Indiana needs more school counselors
Indiana has one of the nation’s worst ratios of school counselors to students.
The Indiana Youth Institute said the ratio is 539-to-1.
It is difficult to imagine counselors being readily available to all the students who might need their assistance when there are so few counselors.
It’s hard enough for the counselors even to know the students’ names, let alone their personal situations.
Too often, school counselors are too busy with other responsibilities, from testing duties to supervising the lunchroom, to spend adequate time counseling students.
“Counselors don’t have enough hours in the day to take care of all the responsibilities they have to take care of,” said Glenn Augustine, vice president of advancement for the Indiana Youth Institute.
Even worse, counselors say they don’t know what they should about other career options besides college.
A four-year college trajectory isn’t the right career path for every high school graduate. Some should get a two-year degree or a certificate to give them the additional training they need for a job in a factory, construction site or elsewhere.
Considering the big push to make students college or career ready, counselors should be well versed on all options to give proper guidance to students.
Students need help to succeed in life, and counselors need to know how to connect students with resources to help them thrive.
Gary schools Superintendent Cheryl Pruitt said her district plans to do more training for counselors to make them aware of career options available to students.
That will help, but that doesn’t address the shortage of counselors in Indiana schools. That’s an area where Indiana needs to invest more money.
— The Times, Munster
Do Pence’s words match the agenda?
Gov. Mike Pence in his State of the State address last week revisited his call for the Indiana General Assembly to phase out the state’s business personal property tax. “But, let’s do it in a way that protects our local governments and doesn’t shift the burden of business tax onto the backs of hardworking Hoosiers,” he said.
How does the governor propose legislators pull that off?
His speech gave lawmakers no guidance. Pence’s supporters say that, as a former congressman, the governor’s manner is to lay out the agenda and let the legislators work out the plan to achieve it. If that’s his strategy on business personal property tax, he’s handed the General Assembly a formidable task.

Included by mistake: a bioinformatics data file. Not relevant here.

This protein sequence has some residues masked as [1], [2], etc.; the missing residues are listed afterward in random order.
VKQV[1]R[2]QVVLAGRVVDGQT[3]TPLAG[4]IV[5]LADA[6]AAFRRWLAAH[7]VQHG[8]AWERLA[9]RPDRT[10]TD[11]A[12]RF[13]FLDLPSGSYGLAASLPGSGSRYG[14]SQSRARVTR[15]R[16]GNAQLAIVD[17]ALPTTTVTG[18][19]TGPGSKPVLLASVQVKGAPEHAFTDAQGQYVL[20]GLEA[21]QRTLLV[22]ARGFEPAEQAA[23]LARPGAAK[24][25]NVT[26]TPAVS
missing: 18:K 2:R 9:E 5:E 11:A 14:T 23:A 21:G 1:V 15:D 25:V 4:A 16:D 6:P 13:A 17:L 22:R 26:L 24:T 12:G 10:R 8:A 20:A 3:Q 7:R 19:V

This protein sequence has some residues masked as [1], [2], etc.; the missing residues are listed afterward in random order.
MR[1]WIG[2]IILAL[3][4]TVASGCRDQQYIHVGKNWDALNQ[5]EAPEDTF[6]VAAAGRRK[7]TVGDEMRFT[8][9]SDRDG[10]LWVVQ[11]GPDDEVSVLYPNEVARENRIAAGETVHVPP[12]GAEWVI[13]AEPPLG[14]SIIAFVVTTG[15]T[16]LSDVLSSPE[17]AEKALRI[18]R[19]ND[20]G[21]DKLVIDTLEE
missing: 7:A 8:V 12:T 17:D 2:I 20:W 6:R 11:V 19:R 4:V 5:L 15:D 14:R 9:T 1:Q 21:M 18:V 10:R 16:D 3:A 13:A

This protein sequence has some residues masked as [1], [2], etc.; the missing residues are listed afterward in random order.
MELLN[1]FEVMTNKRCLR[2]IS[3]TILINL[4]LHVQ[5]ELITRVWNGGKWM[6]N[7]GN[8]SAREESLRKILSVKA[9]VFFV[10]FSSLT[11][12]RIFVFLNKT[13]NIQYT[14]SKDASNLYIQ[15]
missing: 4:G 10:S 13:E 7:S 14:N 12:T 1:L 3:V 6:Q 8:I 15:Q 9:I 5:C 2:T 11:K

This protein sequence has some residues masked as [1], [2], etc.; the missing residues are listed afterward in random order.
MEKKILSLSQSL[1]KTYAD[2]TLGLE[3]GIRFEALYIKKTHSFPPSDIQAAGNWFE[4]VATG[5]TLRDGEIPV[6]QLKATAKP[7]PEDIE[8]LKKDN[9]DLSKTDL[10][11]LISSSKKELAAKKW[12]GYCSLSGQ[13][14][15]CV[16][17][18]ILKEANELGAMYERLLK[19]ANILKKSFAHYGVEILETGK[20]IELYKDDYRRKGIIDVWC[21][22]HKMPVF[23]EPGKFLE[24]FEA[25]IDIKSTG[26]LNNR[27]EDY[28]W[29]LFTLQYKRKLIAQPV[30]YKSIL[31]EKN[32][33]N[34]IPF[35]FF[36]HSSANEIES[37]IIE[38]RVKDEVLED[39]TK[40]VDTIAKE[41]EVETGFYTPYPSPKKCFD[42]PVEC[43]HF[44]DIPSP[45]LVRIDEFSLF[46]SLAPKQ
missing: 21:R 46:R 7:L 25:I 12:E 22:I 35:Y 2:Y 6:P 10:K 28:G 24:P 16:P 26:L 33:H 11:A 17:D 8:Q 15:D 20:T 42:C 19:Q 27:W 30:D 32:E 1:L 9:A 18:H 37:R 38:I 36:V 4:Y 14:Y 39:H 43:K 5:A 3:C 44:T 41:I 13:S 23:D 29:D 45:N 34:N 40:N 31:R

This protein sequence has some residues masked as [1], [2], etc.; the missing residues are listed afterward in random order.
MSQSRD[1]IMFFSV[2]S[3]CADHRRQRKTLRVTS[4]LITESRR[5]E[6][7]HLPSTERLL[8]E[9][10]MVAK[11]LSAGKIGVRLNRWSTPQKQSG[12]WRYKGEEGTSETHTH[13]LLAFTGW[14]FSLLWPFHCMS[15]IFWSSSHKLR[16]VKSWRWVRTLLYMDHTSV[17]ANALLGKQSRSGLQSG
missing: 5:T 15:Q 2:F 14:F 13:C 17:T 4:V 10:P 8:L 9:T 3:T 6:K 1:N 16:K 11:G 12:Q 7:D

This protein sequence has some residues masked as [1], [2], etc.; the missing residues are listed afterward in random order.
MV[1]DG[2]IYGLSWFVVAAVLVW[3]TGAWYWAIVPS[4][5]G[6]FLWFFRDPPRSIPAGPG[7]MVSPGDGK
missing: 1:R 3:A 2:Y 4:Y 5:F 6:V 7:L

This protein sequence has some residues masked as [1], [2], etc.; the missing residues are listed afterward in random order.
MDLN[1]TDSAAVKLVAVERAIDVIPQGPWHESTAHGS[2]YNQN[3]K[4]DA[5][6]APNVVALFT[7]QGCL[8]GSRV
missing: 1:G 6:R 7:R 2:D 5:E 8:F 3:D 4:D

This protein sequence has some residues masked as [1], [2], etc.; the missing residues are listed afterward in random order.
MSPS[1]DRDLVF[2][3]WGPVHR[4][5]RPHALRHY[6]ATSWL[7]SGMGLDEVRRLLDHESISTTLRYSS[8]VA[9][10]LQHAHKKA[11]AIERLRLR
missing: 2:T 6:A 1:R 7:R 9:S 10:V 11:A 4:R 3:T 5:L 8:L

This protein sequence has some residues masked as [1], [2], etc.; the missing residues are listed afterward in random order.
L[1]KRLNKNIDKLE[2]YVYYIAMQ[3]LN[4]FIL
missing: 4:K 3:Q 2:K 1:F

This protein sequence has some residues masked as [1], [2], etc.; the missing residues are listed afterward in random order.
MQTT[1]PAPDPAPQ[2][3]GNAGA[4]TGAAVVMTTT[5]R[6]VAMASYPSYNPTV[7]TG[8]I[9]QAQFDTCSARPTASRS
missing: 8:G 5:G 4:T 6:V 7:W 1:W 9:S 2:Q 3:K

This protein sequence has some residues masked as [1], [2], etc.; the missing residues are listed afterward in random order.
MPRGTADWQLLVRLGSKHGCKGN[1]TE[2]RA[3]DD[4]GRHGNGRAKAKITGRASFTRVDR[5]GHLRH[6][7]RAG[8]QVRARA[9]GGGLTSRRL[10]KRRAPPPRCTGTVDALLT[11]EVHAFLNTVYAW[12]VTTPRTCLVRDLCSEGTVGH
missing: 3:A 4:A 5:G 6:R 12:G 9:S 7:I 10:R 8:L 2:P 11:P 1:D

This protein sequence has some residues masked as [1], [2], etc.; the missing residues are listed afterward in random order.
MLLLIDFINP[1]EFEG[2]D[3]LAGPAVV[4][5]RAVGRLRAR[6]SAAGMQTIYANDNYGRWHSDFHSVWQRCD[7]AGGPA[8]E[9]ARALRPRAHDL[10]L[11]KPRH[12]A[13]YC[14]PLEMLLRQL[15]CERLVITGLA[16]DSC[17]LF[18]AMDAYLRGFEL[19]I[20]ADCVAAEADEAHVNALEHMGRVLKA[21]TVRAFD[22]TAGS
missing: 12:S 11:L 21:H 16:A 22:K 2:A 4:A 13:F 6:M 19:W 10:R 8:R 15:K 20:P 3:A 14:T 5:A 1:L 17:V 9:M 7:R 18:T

Tribune reporters on Jan. 12 detailed the loss of $31.6 million to local units in St. Joseph County, which would result if the tax were eliminated next year.
The biggest losers would be the cities of South Bend and Mishawaka, which would stand to lose 8.4 percent and 6.3 percent of their budgets, respectively.
Both mayors said there’s no way the cuts could be absorbed because of the millions in revenues the cities forfeited in recent years with property tax caps enacted under Gov. Mitch Daniels. If we accept that, then one way out is for them to cut services — which many public officials and economic development officials say will discourage their ability to attract business growth. The only alternative the governor has floated in recent months is to replace the revenue through local option tax — in effect, shifting the burden from businesses to homeowners and pitting local communities against one another in the race to be cheapest.
The business personal property tax does appear to be outdated and inequitable. But for now, it seems that eliminating it will require homeowners to shoulder even more of the burden of educating workers and providing other attractive services and amenities in their communities. That doesn’t sound like what Pence called for in his State of the State.
— South Bend Tribune